Martinus W. Beijerinck was probably unaware of Ivanovski’s earlier work on the nature of the TMD agent. In 1898, he was collaborating with Mayer in the study of the disease and unknowingly repeated the filtration experiments first carried out six years earlier by Ivanovski. Beijerinck’s conclusion was that the sap contained a contagium vivum fluidum, a contagious living fluid. In a more detailed analysis of the agent, Beijerinck first demonstrated that it would not grow on the culture media generally used to grow or maintain bacteria. Nor would the agent grow in the sap itself. Beijerinck concluded the agent could not be a bacterium. Furthermore, he found that the agent was capable of diffusing through agar, indicating it was a soluble substance, and that it was stable over a period of months even when dried. His work was reported in a publication later that same year.

Beijerinck also carried out studies on the development of TMD itself. He observed that the disease’s agent spread through the plant through the phloem and that it had a preference for young growing leaves. By passing the sap from plant to plant, Beijerinck demonstrated that it was capable of reproduction—unlike a toxin, which would have lost viability as it became increasingly diluted. Beijerinck’s conclusion that the TMD agent was neither bacterial in nature nor a toxin but that it required living tissue in which to reproduce set his work apart from that carried out earlier by Ivanovski Ivanovski, Dmitri . Thus, Beijerinck has correctly been given priority in the discovery of viruses.

It was shortly after the work by Beijerinck on TMD was reported that the first demonstration of a disease in animals that could be transmitted by cell-free extracts was carried out. Friedrich August Johannes Löffler, head of a Prussian research commission for the study of foot-and-mouth disease, and his collaborator Paul Frosch Frosch, Paul , a colleague of Robert Koch at Koch’s Institute of Infectious Diseases in Berlin, transmitted the disease using extracts from vesicles isolated from infected cattle. Together, Beijerinck, Löffler, and Frosch demonstrated that some diseases were associated with agents that were too small to be observed with standard microscopes and that required living tissue in which to replicate.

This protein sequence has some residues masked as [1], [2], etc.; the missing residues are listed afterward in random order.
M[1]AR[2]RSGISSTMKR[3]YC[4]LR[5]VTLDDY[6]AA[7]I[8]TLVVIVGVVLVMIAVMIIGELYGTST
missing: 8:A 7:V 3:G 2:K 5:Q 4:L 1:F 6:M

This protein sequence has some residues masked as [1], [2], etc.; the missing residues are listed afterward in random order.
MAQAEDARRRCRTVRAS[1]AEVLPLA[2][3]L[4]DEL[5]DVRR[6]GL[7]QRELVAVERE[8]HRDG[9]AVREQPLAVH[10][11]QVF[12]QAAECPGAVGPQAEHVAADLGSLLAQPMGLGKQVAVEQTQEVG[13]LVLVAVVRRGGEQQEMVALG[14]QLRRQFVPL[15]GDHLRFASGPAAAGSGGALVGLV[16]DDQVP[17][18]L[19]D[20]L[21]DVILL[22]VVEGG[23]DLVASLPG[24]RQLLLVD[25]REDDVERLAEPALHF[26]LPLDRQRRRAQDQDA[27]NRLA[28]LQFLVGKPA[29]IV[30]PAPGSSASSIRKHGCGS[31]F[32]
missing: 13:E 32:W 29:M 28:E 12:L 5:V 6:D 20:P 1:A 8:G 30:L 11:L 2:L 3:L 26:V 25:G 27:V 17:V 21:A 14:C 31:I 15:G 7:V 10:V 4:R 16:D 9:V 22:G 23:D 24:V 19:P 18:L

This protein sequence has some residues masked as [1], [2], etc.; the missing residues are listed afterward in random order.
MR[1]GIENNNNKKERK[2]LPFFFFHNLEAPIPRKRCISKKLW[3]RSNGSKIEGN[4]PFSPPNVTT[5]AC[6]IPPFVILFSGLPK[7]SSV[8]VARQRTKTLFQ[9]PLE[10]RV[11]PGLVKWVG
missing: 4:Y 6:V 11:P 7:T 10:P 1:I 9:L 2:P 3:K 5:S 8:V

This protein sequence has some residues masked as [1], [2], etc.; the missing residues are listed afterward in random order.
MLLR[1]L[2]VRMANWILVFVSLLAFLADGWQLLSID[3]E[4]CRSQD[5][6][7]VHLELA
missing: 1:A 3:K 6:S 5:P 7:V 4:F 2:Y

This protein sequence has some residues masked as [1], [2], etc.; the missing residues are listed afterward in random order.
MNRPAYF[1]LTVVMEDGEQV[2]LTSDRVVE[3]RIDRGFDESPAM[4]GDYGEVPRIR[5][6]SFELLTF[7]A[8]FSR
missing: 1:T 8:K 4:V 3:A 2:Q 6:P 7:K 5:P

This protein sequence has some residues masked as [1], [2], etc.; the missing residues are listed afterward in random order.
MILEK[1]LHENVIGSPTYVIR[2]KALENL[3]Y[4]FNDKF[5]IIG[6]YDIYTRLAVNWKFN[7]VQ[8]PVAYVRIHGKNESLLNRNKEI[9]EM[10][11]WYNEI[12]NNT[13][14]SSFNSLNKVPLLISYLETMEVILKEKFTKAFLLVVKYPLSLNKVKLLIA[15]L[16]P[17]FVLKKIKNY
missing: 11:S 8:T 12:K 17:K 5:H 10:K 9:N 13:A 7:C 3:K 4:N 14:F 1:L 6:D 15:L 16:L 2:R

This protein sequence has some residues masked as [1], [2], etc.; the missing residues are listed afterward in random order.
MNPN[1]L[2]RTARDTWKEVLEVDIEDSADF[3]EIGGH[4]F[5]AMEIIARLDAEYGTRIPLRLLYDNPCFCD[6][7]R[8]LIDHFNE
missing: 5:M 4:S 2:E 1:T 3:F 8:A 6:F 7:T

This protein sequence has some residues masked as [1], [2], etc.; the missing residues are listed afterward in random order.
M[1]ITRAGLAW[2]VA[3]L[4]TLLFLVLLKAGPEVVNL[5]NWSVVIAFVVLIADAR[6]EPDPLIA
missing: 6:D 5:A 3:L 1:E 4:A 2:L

Significance

Beijerinck was not the first to observe that a filterable agent could serve as an etiological agent for (plant) disease. He demonstrated, however, that such an agent could not be grown in culture media, which likely meant that it was not a bacterium. Furthermore, the fact that the filterable agent could be shown to multiply eliminated the possibility of its being a toxin. Beijerinck’s definition of the contagium vivum fluidum, however, did not imply a full understanding of the nature and functioning of viruses. The modern concept of a virus required a leap in understanding that was not yet available to the science of the day.

Beijerinck’s discoveries were particularly significant in that he demonstrated that the agent required living tissue in which to reproduce. When, shortly afterward, Löffler Löffler, Friedrich August Johannes and Frosch Frosch, Paul reported that an analogous agent was associated with foot-and-mouth disease in animals, a twenty-five-year debate began over the nature of such “viruses”: Were they particles or enzymes? This question was settled only with the independent codiscovery of bacterial viruses by Frederick Twort and Felix d’Herelle, as well as with the development of the electron microscope, which allowed viruses to be visualized.